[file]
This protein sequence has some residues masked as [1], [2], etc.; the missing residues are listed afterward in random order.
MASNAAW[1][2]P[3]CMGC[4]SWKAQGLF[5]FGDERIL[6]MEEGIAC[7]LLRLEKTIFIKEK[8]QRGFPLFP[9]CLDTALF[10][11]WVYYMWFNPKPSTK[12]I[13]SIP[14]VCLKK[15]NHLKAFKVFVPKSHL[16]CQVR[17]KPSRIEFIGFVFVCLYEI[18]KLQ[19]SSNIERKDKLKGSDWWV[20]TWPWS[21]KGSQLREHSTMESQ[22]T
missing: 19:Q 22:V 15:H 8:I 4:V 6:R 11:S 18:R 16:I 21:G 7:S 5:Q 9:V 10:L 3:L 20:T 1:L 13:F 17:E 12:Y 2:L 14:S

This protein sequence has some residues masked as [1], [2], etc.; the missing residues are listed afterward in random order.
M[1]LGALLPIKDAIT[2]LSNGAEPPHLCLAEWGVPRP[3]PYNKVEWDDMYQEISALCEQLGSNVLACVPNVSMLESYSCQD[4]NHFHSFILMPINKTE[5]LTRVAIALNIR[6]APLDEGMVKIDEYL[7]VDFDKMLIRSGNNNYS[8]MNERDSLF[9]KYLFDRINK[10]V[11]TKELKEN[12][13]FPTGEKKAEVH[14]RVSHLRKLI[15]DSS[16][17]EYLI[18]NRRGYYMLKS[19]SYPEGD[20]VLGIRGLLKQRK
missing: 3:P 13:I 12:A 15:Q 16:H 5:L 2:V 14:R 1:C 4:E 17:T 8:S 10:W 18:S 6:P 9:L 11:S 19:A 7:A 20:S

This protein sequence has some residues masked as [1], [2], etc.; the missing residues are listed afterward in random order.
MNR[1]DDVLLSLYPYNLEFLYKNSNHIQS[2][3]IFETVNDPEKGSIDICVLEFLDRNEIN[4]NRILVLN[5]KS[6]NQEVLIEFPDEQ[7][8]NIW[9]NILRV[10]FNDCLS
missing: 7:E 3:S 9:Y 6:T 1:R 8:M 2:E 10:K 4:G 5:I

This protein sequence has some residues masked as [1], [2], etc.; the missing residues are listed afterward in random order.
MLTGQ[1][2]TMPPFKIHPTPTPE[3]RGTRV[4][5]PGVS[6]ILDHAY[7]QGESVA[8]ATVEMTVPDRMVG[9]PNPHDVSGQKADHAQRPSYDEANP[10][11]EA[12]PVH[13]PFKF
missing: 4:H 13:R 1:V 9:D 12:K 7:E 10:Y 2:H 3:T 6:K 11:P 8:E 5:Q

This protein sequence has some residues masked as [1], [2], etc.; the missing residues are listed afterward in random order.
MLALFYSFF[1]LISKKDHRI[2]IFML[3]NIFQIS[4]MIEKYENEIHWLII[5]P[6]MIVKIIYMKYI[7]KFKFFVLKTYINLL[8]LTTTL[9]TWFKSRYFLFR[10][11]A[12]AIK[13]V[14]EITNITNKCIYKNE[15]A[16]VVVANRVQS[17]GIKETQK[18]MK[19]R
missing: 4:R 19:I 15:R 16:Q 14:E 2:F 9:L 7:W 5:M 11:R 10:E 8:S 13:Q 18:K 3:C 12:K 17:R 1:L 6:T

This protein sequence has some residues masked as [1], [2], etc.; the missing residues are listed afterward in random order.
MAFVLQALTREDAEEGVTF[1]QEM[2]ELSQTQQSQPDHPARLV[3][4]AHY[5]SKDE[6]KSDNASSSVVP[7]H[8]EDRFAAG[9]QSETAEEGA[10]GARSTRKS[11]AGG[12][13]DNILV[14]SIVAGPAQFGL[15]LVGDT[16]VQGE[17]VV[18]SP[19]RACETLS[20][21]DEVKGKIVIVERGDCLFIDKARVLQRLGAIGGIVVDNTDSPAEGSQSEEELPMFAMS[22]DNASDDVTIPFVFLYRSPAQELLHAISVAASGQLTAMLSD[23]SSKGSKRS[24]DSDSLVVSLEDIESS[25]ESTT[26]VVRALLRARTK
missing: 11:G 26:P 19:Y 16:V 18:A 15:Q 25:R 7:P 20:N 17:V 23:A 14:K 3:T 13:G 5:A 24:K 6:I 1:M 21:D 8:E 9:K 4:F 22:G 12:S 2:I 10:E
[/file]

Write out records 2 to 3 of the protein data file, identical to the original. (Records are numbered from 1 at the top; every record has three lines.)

This protein sequence has some residues masked as [1], [2], etc.; the missing residues are listed afterward in random order.
M[1]LGALLPIKDAIT[2]LSNGAEPPHLCLAEWGVPRP[3]PYNKVEWDDMYQEISALCEQLGSNVLACVPNVSMLESYSCQD[4]NHFHSFILMPINKTE[5]LTRVAIALNIR[6]APLDEGMVKIDEYL[7]VDFDKMLIRSGNNNYS[8]MNERDSLF[9]KYLFDRINK[10]V[11]TKELKEN[12][13]FPTGEKKAEVH[14]RVSHLRKLI[15]DSS[16][17]EYLI[18]NRRGYYMLKS[19]SYPEGD[20]VLGIRGLLKQRK
missing: 3:P 13:I 12:A 15:Q 16:H 5:L 2:V 14:R 1:C 4:E 17:T 8:S 10:W 18:S 6:P 9:L 11:S 19:A 7:A 20:S

This protein sequence has some residues masked as [1], [2], etc.; the missing residues are listed afterward in random order.
MNR[1]DDVLLSLYPYNLEFLYKNSNHIQS[2][3]IFETVNDPEKGSIDICVLEFLDRNEIN[4]NRILVLN[5]KS[6]NQEVLIEFPDEQ[7][8]NIW[9]NILRV[10]FNDCLS
missing: 7:E 3:S 9:Y 6:T 1:R 8:M 2:E 10:K 4:G 5:I